How secure is economic recovery? The inside track on what 2015 may hold for the UK corporate real estate sector


Positive economic signs abound, but with continued uncertainty in the UK and across the world, what should investors consider? UK macroeconomist, Adam Chester, shares his views on the medium-term outlook for the UK economy and prospects for growth in the corporate real estate sector.

Adam ChesterBroadly speaking, the current economic picture is one of recovery. Gross Domestic Product (GDP) growth in the UK this year looks set to rise by over 3%, which is expected to be strongest in the G10.

Confidence remains high, with our own business barometer showing a marked rise to a 20-year high1. This occurs against a backdrop of continued and substantial monetary stimulus, with interest rates remaining at 0.5%.

Other measures support this view. We’ve seen a marked improvement in the labour market and early signs of an improvement in real incomes. Asset prices are rising, with equity markets trading strongly and house prices up about 10% year on year.

Increasing investment in the sector

Against this broad picture of the economy at large we’ve seen firm, notable improvement in the corporate real estate markets over the last couple of years. Sentiment has improved after the very sharp correction that took place in the sector. This is on the back of improved funding conditions, very low interest rates and the relatively high yields on offer.

Another key driver, particularly in the London markets, has been the inflow of foreign money. This investment has been partly attracted by the resilience of the UK economy, but also by the status of the UK as a relative safe haven.

One risk to the sector, which investors should note, is the likelihood that interest rates will start to rise in 2015. However, the Bank of England has stressed that any future increases in interest rates are likely to be gradual.

A pro-cyclical industry

Generally speaking, corporate real estate is a pro-cyclical industry. When the economy picks up, the sector starts to recover.

As we look to the year ahead across the economy as a whole therefore, GDP looks set to rise by about 3% next year. This would be a slight slowdown from 2014, largely due to a natural maturing in the economy, as the big bounce of initial recovery starts to level off.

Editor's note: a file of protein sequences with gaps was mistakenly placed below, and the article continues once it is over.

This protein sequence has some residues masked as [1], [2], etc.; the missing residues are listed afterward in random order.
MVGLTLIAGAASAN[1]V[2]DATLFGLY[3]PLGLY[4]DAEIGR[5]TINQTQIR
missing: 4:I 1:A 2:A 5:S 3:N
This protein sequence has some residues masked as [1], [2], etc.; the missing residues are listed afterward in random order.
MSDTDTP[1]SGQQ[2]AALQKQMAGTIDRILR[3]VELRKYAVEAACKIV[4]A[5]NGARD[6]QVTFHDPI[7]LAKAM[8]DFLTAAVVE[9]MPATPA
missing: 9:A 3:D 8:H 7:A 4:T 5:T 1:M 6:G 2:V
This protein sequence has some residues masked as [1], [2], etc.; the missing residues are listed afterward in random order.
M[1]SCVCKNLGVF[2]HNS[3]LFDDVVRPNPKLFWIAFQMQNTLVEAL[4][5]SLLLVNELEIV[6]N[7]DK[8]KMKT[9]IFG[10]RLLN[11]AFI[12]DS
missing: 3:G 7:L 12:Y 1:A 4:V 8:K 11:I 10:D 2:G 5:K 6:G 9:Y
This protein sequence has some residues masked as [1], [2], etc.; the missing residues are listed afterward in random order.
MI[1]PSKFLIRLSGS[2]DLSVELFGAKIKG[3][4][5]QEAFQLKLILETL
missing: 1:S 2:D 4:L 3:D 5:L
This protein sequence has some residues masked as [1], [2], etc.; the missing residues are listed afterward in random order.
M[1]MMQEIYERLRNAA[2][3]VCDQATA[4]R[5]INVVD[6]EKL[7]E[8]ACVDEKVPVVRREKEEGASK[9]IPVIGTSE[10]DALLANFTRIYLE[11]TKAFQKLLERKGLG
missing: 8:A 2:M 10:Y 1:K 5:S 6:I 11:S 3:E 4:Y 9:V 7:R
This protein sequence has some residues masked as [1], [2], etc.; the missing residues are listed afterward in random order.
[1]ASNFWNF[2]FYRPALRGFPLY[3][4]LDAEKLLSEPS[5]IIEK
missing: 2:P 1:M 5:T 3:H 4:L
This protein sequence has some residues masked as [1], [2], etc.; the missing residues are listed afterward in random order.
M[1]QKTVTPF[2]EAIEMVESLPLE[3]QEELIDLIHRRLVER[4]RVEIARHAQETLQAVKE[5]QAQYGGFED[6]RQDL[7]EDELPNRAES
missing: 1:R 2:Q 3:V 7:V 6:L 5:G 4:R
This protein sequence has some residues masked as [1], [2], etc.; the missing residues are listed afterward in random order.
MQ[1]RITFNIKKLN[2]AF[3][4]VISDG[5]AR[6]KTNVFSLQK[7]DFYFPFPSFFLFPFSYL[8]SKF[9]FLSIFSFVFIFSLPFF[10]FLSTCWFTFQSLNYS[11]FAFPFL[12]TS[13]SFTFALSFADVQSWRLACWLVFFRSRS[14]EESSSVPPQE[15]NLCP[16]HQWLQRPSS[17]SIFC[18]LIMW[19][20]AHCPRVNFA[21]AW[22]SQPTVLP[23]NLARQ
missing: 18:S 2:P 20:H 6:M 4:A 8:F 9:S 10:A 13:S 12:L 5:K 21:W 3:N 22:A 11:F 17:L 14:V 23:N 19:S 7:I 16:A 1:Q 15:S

As the recovery matures, monetary policy is expected to remain exceptionally stimulative although, as indicated, a modest rise in interest rates could come through in the first half of next year. That and the lifting of the uncertainty surrounding the referendum in Scotland bodes well for continued economic recovery in the medium-term.

Domestic risks to economic growth

The bedrock for economic recovery in 2015 is:

  • the continued maintenance or increase in business and consumer confidence
  • a strong labour market and
  • an improvement in real incomes.

There are risks to growth of course. On the domestic front, 2015 brings a general election and there remains a question mark over the possibility of an EU referendum.

From a monetary policy standpoint, one of the key uncertainties is over the prospects for productivity. To date, productivity has remained stubbornly weak. However, the hope and indeed the expectation is that productivity will recover as business investment improves.

Global challenges to continued recovery

The real risk for the UK is ensuring continued growth in a challenging external environment. Tensions in the Middle East and Eastern Europe pose a geopolitical risk to trade and asset prices, with the potential to cause a sharper correction in commodities markets and net trade.

Whilst the US is showing clear signs of recovery, this raises the spectre of high US interest rates in 2015. European growth meanwhile, remains relatively stagnant. There is also a broader question about the continued need for structural reform in the Eurozone, which could in part set off a negative demand shock in the UK, given the importance of Europe to UK trade.

Comparatively attractive asset class

For the corporate real estate sector, over the medium-term, we continue to see corporate real estate as an attractive asset class. In particular, we think the sector will be supported by continued yield compression given the relatively attractive returns on corporate real estate (of about 6.5%) compared to other asset classes.

Given the positivity that surrounds the UK economy overall for 2015, sectors such as corporate real estate, which are pro-cyclical, should continue to see growth and an increasingly stable outlook as the New Year unfolds.



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